‘In applying Article 28(2) of the Framework Decision, does “executing Member State” mean the Member State from which a person was originally surrendered to another Member State on the basis of a European arrest warrant, or that second Member State from which the person was surrendered to a third Member State which is now requested to surrender the person onward to a fourth Member State? Or is consent perhaps required from both Member States?’

31

By a separate decision also issued on 24 April 2012, the Korkein oikeus ordered the continuation of Mr West’s detention.

The urgent procedure

32

By a separate application of 24 April 2012, lodged at the Registry of the Court the same day, the Korkein oikeus requested that the present reference for a preliminary ruling be dealt with under the urgent procedure pursuant to Article 23a of the Statute of the Court of Justice of the European Union and Article 104b of its Rules of Procedure.

33

Justifying that request, the referring court stated that, following the European arrest warrant issued by the French judicial authorities, Mr West’s detention in Finland, which in principle came to an end on 29 April 2012, was extended. Given that Mr West has been deprived of his liberty, the urgent procedure is absolutely essential in the light of the legal certainty which he is entitled to claim.

34

Accepting that reasoning, the Second Chamber of the Court decided on 3 May 2012, on the proposal of the Judge-Rapporteur and after hearing the Advocate General, to grant the referring court’s request that the reference for a preliminary ruling be dealt with under the urgent procedure.

The question referred for a preliminary ruling

35

As a preliminary point, it should be recalled that, as is clear from paragraphs 3 and 4 of this judgment, the Court has jurisdiction, in the present case, to rule on the interpretation of the Framework Decision pursuant to Article 10(1) of Protocol No 36 on transitional provisions. Second, in accordance with Article 32 of the Framework Decision, the framework decision applies to requests relating to acts which, like those in the main proceedings, were committed before 1 January 2004, provided that the executing Member State has not made a statement indicating that it will continue to deal with such requests in accordance with the extradition system applicable before that date. It is common ground that no such statement was made by the United Kingdom or Hungary, both of which have already executed a European arrest warrant concerning Mr West, or by the Republic of Finland, which is requested, in the main proceedings, to execute another European arrest warrant in respect of Mr West.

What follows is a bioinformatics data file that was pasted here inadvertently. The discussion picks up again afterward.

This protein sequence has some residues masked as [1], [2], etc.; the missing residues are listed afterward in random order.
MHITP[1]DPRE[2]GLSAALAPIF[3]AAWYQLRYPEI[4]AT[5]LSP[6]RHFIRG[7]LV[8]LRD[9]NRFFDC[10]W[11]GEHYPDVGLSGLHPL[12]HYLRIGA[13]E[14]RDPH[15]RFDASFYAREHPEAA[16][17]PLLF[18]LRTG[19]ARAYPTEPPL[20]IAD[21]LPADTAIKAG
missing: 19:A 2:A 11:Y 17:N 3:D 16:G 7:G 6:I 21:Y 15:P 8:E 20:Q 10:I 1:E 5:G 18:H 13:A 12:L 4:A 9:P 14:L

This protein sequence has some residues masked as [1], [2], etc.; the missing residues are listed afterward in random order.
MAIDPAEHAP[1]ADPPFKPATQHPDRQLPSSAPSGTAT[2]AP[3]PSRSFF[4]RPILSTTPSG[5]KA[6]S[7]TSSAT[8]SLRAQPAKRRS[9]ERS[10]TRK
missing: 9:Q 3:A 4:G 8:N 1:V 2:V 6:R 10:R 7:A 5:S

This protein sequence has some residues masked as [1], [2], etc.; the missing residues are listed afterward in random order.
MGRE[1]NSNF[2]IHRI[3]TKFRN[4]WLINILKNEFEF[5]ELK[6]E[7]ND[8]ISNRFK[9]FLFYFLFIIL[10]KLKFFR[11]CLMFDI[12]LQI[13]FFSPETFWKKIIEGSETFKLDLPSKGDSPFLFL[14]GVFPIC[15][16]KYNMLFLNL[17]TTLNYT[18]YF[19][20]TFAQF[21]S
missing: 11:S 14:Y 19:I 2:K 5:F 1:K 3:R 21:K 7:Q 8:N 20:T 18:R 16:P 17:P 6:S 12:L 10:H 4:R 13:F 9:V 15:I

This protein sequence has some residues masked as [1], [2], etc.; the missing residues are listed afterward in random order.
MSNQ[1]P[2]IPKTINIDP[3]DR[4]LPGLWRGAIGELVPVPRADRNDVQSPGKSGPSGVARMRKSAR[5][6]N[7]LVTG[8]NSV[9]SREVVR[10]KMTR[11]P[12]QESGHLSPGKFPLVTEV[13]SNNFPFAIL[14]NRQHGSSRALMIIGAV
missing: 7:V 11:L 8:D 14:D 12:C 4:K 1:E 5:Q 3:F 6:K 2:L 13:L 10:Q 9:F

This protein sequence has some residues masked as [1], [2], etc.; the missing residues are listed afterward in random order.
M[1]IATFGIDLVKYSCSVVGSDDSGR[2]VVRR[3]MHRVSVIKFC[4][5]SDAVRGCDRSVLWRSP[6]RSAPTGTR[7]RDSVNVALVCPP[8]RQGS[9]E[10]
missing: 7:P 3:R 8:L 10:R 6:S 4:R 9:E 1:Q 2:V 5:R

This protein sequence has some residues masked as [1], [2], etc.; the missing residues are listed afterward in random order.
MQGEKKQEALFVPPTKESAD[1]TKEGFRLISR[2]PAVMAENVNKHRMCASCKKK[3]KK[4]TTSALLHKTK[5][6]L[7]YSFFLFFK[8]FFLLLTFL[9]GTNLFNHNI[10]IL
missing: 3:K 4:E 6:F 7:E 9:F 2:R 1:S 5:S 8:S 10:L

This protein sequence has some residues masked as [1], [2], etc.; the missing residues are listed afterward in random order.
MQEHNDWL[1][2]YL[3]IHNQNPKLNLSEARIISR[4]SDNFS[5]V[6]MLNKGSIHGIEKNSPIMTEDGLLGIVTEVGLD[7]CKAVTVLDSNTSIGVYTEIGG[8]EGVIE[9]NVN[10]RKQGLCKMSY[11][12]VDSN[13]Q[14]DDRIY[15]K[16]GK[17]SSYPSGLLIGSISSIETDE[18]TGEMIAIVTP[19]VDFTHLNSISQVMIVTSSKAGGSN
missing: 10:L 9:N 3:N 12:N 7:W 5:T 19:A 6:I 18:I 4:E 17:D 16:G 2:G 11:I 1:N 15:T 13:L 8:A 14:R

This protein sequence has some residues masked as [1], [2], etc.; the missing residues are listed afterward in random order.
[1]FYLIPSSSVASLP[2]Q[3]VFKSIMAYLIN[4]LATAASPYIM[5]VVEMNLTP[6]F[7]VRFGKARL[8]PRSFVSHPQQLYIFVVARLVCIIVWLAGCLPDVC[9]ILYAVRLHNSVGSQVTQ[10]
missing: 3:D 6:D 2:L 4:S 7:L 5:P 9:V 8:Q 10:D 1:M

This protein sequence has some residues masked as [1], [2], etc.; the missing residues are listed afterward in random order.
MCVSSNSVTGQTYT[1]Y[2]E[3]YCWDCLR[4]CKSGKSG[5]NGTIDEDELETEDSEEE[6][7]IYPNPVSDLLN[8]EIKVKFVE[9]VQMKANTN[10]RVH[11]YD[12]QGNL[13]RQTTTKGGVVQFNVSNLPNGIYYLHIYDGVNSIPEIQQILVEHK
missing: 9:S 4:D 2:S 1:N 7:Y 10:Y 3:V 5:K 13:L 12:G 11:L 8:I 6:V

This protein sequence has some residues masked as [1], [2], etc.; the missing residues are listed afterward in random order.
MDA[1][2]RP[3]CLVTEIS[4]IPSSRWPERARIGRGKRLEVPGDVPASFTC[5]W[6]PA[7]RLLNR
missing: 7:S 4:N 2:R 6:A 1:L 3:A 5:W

36

By its question, the referring court asks in essence whether Article 28(2) of the Framework Decision must be interpreted as meaning that, where a person has been subject to more than one surrender between Member States pursuant to successive European arrest warrants, the subsequent surrender of that person to a Member State other than that which last surrendered him is subject to the consent of the Member State which carried out his initial surrender, to the consent of the Member State which carried out his last surrender or to that of each of the surrendering Member States.

37

That question concerns the situation of Mr West, a national and resident of the United Kingdom, who was surrendered by the judicial authorities of that Member State (‘the first executing Member State’) to Hungary pusuant to a European arrest warrant issued by the Hungarian national authorities for the purposes of conducting a criminal prosecution, before then being surrendered by Hungary (the ‘second executing Member State’) to the Republic of Finland pursuant to a European arrest warrant issued by the Finnish judicial authorities for the purposes of execution of a custodial sentence, and who is now subject to a procedure for the purposes of his surrender by the Republic of Finland (‘the third executing Member State’) to the French Republic pursuant to a European arrest warrant issued by the French authorities for the purposes of execution of a custodial sentence imposed in absentia for crimes committed prior to the first surrender.

38

The second executing Member State gave its consent to Mr West’s surrender to the French Republic by the third executing Member State. By contrast, it is not possible to tell from the file, as follows from paragraph 22 above, whether the first executing Member State itself gave such consent.

39

Accordingly, the referring court wishes to know whether Mr West’s surrender by the third executing Member State to the French Republic makes it necessary to obtain, apart from the consent already given by the second executing Member State, the consent of the first executing Member State, or whether it is sufficient if the consent of one of those two executing Member States is obtained.

40

According to the wording of Article 28(2) of the Framework Decision, in principle, a person who was surrendered to the issuing Member State pursuant to a European arrest warrant may be surrendered to a Member State other than ‘the executing Member State’ pursuant to a European arrest warrant issued in respect of an offence committed prior to his surrender to that issuing Member State only with ‘the consent of the executing Member State’.